Reviewby Theron Martin,
Black Magic M-66
In a world where robots are a functional reality, the Mario-66s are top-of-the-line anti-personnel military androids. When a helicopter transporting two of them malfunctions and crashes, the robots get loose and wreak havoc. Due to an unfortunate oversight while preparing them for transport, the M-66s are loaded with a primary target: Ferris, the granddaughter of their designer, Professor Matthews. While a special military unit is called in to deal with the incident, intrepid reporter Sybel* first tries to record the goings-on and later tries to rescue Ferris when she realizes that she is the only person who knows both where Ferris can be found and that the androids are specifically targeting her.
* - The spelling of this name varies depending on whether one relies on the subtitles or the credits at the end.
This 48 minute long one-shot OVA from 1987 might have faded into obscurity if not for one thing: it was the baby of acclaimed manga-ka Masamune Shirow, the man responsible for creating the Appleseed, Dominion Tank Police, and Ghost in the Shell franchises (as well as the lesser-known Ghost Hound and Real Drive), and represents his sole foray into anime directing, storyboarding, and screenplay writing. That pedigree makes this a worthy pick-up for long-time anime fans and Shirow completists, and its innovative take on the way combat androids might actually fight and be fought is enough to make this of interests to newer fans. Undoubtedly Maiden Japan's reasoning for license-rescuing and rereleasing this title on DVD for the first time in a dozen years went something along those lines.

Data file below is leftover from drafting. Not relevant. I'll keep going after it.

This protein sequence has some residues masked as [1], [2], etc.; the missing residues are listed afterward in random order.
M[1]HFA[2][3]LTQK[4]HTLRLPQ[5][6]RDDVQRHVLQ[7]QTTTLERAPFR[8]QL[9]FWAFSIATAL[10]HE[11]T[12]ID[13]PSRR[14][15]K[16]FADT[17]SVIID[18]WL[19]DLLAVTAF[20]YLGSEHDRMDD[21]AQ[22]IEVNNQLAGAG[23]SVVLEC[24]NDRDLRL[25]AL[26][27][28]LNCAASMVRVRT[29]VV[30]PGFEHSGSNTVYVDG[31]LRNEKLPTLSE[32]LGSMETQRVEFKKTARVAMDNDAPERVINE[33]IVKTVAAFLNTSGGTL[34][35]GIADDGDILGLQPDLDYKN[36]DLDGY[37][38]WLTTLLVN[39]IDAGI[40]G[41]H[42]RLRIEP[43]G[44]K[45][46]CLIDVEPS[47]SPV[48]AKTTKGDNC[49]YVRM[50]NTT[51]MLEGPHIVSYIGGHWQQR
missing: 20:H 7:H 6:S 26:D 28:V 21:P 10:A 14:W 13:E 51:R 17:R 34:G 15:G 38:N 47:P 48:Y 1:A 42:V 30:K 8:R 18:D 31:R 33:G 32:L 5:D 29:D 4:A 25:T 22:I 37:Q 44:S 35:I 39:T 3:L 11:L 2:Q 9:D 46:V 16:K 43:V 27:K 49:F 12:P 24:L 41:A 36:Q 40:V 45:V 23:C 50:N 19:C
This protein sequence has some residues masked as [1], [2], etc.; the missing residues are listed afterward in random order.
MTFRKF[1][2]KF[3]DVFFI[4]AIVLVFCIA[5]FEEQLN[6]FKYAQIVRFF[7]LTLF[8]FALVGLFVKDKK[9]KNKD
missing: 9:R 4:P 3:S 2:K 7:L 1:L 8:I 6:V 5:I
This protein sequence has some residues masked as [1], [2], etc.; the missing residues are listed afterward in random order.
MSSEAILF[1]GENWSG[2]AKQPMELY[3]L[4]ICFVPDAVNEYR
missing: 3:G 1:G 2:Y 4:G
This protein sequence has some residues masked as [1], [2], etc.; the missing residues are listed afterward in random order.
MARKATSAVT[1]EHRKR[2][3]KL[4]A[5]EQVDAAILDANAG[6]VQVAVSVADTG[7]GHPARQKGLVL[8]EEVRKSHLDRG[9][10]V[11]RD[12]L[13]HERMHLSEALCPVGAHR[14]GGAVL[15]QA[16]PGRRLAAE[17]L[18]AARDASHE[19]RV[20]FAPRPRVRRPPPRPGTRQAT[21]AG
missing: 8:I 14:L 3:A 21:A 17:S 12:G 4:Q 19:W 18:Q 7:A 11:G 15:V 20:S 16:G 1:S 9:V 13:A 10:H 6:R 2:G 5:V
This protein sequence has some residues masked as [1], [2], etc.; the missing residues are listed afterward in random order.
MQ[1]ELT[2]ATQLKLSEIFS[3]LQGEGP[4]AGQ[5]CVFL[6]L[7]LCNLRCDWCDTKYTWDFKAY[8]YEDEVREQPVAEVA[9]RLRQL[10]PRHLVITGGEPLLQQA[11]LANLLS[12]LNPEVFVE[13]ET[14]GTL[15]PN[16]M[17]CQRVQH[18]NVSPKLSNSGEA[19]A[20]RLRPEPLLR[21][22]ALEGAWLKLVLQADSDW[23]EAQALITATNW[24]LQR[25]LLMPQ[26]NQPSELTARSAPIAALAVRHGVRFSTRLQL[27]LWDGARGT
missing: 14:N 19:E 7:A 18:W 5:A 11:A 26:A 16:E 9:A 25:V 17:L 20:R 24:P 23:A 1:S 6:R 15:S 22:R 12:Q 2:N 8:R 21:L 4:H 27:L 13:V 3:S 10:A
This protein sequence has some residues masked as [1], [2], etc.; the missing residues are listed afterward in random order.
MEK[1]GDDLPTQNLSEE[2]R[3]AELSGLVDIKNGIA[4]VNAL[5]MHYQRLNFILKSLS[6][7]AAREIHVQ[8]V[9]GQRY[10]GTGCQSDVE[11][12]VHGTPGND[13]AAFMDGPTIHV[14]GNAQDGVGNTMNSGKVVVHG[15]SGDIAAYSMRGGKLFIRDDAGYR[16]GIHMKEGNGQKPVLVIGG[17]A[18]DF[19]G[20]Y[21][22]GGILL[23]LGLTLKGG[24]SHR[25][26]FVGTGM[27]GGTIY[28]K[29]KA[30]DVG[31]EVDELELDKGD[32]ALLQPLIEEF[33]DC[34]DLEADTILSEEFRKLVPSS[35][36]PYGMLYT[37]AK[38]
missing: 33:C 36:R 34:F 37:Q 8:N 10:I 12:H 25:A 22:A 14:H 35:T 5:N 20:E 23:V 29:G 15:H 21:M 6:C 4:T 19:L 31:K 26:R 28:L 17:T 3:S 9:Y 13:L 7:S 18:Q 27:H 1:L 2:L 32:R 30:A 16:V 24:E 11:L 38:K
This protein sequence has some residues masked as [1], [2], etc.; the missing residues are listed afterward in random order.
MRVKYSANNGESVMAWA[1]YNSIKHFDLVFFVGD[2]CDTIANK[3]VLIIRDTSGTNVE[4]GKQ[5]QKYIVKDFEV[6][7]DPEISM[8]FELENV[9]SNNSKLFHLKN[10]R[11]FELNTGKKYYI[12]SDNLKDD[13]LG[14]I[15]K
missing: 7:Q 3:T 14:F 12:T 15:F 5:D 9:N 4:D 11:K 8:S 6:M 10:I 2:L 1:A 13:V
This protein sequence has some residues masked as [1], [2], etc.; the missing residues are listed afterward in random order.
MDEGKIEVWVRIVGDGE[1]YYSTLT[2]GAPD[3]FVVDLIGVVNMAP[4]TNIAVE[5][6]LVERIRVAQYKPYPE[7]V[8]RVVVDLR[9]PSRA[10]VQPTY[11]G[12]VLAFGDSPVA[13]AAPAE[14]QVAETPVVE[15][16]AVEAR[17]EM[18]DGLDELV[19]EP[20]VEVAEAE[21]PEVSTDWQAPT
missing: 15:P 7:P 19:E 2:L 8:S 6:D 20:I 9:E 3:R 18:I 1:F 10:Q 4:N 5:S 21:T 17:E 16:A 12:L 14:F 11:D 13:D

The story is a very loose adaptation of one part of Shirow's original Black Magic manga, to the point that the anime version gives no indication whatsoever that the story is set on ancient Venus. That is hardly relevant to what little story this one has, though, as this is a very straightforward and narrowly-focused tale about paramilitary forces trying to contain two rogue combat androids and the reporter who helps protect the girl targeted by said androids. (While this might sound similar to the American movie The Terminator, there is almost certainly no inspirational connection, as the manga was first released a year and a half before the movie and James Cameron's first conceptualizations of the movie predate that by a couple of years.) The story is so action-focused that it has little room for things like character development; the Major is developed just enough to show that he is a highly practical, no-nonsense guy, Sybel is developed just enough to show that her being daring in obtaining a story is typical for her but reaching out to help someone in a crisis is not (as confirmed by a very funny sequence of her on other assignments that is shown during the credits), and that's about it for anything beyond one-note portrayals. A bit more world-building does get filtered in, showing that this is a setting where ownership and use of personal flying craft – even in an urban area! – is apparently not unusual, that there is a distinct other political entity called “the North” which has testy relations with the unnamed land of the story's setting, and that androids are not commonplace but nonetheless a reality. However, the setting is not blazingly innovative or distinctive.